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Asthma and its Symbolism: The Respiratory Aesthetics of José Lezama Lima

Rowlandson, William (2015) Asthma and its Symbolism: The Respiratory Aesthetics of José Lezama Lima. In: Novillo-Corvalan, Patricia, ed. Latin American and Iberian Perspectives on Literature and Medicine. Routledge Interdisciplinary Perspectives on Literature . Routledge. ISBN 978-1-138-82390-7. (doi:10.4324/9781315741796) (The full text of this publication is not currently available from this repository. You may be able to access a copy if URLs are provided) (KAR id:73627)

The full text of this publication is not currently available from this repository. You may be able to access a copy if URLs are provided. (Contact us about this Publication)
Official URL
https://doi.org/10.4324/9781315741796

Abstract

This chapter investigates the degree to which Jose Lezama Lima who was a lifelong sufferer of asthma incorporated the visions caused by asthma crises and treatments within his 'sistema poetico' and evaluates the symbolic resonance of asthma within the novel Paradiso. It focuses on the presentation of asthma in Lezama's works especially Paradiso paying particular attention to asthma attacks, the varying opinions concerning causes and triggers the effects of medication and treatment. The chapter describes the incorporation of asthma into a poetic mythology that shows Lezama engaging in a dialogue with asthma. Lezama himself remarks that he was grateful to his asthma as it allowed him to avoid obligatory sports at university 'he wanted to avoid sports and so he exhumed his old asthma like a flag with which he could cover himself'. The chapter describes that the poetic and symbolic language employed by Lezama is one of empowerment; it is a declaration not of illness but of wellness.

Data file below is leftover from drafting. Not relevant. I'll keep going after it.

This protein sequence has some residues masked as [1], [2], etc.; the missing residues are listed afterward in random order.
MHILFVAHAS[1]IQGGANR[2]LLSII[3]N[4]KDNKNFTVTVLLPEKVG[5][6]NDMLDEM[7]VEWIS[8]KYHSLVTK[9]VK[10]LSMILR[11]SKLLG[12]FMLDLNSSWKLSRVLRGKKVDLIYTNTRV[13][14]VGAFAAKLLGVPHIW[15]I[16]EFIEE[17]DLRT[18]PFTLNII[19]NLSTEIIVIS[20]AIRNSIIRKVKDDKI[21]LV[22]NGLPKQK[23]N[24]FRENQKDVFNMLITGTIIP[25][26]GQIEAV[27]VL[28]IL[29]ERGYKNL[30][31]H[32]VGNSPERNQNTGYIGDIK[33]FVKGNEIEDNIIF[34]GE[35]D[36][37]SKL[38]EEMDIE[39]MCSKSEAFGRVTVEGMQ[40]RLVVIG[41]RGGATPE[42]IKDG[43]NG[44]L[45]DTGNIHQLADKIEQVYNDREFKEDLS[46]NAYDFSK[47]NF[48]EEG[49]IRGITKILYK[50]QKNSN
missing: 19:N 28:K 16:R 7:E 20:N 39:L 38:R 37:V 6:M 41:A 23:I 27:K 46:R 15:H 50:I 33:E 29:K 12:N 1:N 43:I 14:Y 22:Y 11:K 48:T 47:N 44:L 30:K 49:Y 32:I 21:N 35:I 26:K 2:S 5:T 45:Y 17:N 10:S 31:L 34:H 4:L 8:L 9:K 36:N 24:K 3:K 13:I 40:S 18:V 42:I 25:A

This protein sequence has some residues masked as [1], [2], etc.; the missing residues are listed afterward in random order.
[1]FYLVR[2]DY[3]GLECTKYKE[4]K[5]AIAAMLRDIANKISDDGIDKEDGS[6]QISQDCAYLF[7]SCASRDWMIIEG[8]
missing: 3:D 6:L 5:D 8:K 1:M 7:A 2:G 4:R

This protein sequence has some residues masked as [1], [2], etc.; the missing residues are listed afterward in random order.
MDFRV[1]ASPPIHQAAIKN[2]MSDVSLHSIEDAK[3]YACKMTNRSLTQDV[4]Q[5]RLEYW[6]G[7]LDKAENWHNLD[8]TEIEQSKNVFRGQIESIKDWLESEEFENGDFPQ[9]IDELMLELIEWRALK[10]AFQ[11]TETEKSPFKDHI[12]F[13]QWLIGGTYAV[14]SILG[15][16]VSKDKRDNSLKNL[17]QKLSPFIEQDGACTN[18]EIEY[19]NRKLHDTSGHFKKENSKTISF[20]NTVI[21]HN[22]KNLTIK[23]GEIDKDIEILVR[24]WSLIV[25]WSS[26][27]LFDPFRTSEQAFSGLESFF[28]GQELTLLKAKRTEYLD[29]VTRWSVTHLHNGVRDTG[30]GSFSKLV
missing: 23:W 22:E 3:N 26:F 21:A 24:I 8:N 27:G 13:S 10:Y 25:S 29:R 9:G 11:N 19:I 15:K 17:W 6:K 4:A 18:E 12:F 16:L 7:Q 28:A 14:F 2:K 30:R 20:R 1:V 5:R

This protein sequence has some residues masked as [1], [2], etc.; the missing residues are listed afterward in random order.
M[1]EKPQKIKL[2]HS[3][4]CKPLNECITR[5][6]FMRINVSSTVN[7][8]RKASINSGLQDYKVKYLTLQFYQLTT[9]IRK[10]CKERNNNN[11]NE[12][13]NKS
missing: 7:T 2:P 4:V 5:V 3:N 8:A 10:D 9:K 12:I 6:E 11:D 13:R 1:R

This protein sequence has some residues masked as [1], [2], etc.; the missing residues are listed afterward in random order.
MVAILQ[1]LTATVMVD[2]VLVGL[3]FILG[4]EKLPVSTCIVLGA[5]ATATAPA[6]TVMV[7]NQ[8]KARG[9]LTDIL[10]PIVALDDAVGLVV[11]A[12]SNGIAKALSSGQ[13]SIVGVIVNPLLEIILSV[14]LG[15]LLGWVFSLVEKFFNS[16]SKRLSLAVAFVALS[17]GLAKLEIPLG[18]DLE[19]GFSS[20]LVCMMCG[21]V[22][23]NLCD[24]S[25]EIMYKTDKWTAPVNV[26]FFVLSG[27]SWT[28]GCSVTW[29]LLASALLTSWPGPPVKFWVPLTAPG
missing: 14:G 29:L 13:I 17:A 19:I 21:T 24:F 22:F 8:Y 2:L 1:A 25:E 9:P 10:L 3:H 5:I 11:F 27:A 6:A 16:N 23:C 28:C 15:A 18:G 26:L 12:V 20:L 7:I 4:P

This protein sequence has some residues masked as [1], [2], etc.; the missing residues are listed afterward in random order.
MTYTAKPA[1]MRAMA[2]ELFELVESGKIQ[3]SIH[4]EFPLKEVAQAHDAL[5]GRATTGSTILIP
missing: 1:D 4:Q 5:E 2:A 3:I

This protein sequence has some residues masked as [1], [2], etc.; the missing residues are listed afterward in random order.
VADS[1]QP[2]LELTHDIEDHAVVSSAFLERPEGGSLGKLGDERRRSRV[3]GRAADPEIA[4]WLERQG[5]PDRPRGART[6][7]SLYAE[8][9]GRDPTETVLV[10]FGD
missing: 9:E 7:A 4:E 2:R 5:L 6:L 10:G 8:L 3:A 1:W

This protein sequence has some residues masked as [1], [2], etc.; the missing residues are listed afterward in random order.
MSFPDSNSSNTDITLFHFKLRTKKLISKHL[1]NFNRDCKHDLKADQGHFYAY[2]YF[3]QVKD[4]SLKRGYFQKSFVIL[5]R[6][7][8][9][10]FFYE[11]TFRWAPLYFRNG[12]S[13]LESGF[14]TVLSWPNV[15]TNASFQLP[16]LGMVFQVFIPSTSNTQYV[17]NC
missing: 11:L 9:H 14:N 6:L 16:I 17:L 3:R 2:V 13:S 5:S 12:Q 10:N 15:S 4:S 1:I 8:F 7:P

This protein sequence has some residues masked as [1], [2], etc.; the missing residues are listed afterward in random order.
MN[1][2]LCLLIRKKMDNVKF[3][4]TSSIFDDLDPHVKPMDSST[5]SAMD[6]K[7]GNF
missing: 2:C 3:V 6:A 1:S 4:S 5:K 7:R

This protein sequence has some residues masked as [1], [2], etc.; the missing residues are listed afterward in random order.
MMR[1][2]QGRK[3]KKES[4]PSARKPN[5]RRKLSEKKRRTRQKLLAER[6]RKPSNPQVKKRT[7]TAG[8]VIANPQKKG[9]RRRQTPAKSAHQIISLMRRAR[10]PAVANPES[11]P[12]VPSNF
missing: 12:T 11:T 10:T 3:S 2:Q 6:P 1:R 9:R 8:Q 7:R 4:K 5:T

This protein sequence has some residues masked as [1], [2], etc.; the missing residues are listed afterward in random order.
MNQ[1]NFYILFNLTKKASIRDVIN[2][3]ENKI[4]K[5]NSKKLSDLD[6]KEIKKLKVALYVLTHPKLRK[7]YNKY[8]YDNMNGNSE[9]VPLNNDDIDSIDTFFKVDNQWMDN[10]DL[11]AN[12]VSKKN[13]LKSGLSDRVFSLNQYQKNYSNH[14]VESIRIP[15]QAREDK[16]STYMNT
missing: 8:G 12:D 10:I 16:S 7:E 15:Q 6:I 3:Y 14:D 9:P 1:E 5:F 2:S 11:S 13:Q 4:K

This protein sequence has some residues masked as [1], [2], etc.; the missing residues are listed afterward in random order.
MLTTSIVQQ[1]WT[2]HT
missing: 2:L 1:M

Item Type: Book section
DOI/Identification number: 10.4324/9781315741796
Subjects: P Language and Literature
Divisions: Faculties > Humanities > School of European Culture and Languages > Comparative Literature
Faculties > Humanities > School of European Culture and Languages > Hispanic Studies
Depositing User: Jacqueline Martlew
Date Deposited: 25 Apr 2019 11:00 UTC
Last Modified: 06 May 2020 03:19 UTC
Resource URI: https://kar.kent.ac.uk/id/eprint/73627 (The current URI for this page, for reference purposes)
Rowlandson, William: https://orcid.org/0000-0002-3047-2696
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